Report to Read: “Ready or Not”

On Parent Engagement In the Era of LCFF

Families in Schools is an organization that works to involve parents and communities in our children’s education to achieve lifelong student success. They recently published “Ready or Not: How CA School Districts are Reimagining Parent Engagement in the Era of LCFF,” a report which draws on thirty interviews with district leaders and staff members throughout California to explore challenges and the path forward for parent engagement.


When California Governor Jerry Brown signed the Local Control Funding Formula (LCFF) into law in 2013, he elevated parent engagement to a legal requirement as well as one of the eight statewide education priorities in the LCFF. School district leaders now have a remarkable opportunity to reimagine parent engagement.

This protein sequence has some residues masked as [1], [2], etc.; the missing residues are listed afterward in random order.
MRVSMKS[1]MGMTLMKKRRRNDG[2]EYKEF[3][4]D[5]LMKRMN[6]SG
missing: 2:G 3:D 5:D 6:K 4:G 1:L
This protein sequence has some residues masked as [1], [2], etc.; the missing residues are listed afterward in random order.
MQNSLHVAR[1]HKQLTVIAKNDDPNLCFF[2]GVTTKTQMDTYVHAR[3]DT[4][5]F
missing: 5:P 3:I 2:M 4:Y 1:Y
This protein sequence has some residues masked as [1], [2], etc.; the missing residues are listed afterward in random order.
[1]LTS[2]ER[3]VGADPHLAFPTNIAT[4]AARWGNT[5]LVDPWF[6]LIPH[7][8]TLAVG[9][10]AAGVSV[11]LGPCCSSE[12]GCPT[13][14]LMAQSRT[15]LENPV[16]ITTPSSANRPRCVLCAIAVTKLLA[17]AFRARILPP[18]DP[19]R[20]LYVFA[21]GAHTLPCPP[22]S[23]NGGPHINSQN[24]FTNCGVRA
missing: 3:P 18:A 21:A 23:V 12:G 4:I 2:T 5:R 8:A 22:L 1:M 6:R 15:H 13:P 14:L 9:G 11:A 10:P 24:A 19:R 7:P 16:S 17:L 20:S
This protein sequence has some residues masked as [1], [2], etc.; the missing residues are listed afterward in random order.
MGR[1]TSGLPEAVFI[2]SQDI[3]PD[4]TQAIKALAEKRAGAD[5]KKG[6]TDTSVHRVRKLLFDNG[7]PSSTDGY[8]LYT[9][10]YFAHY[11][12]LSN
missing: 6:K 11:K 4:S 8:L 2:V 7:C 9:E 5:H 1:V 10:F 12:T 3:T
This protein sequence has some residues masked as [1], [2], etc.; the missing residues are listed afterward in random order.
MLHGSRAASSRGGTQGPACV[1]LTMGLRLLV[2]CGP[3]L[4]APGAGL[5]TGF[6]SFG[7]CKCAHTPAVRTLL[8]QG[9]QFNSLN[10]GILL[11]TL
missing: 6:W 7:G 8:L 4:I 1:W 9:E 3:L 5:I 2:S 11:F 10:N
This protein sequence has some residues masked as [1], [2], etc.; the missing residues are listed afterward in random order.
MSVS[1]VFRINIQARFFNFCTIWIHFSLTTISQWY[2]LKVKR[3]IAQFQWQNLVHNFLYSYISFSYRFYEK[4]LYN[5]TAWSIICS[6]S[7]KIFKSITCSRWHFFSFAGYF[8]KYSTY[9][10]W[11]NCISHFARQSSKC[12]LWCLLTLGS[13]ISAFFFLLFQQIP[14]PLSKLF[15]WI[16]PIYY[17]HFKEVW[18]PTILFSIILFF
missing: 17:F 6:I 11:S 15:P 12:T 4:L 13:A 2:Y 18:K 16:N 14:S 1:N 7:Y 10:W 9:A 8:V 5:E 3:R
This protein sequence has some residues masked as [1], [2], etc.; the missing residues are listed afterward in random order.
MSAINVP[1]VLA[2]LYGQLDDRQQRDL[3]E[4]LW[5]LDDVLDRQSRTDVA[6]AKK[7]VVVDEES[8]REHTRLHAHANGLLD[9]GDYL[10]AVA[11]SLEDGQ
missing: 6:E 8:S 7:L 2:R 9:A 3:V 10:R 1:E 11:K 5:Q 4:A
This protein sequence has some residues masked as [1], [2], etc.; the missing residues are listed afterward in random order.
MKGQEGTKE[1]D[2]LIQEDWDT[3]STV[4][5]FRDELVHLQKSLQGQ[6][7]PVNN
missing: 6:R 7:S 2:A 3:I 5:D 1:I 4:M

Thirty school district personnel — including superintendents, school board members, parent engagement directors, and other administrators — were interviewed from fourteen urban and rural school districts of varying sizes throughout California.


Engaging new and different parents.

“It’s usually the same parents who get involved with everything.”

What Some Districts Are Doing

  • Conduct outreach through phone, email, town hall meetings, and presentations
  • Encourage parent meeting attendance, particularly parents of low-income, English Learner, and foster youth students
  • Creation of Parent Advisory Committee
  • Hiring of a Parent Liaison, who works with parents to increase student attendance
Abandoning the check-the-box culture among administrators.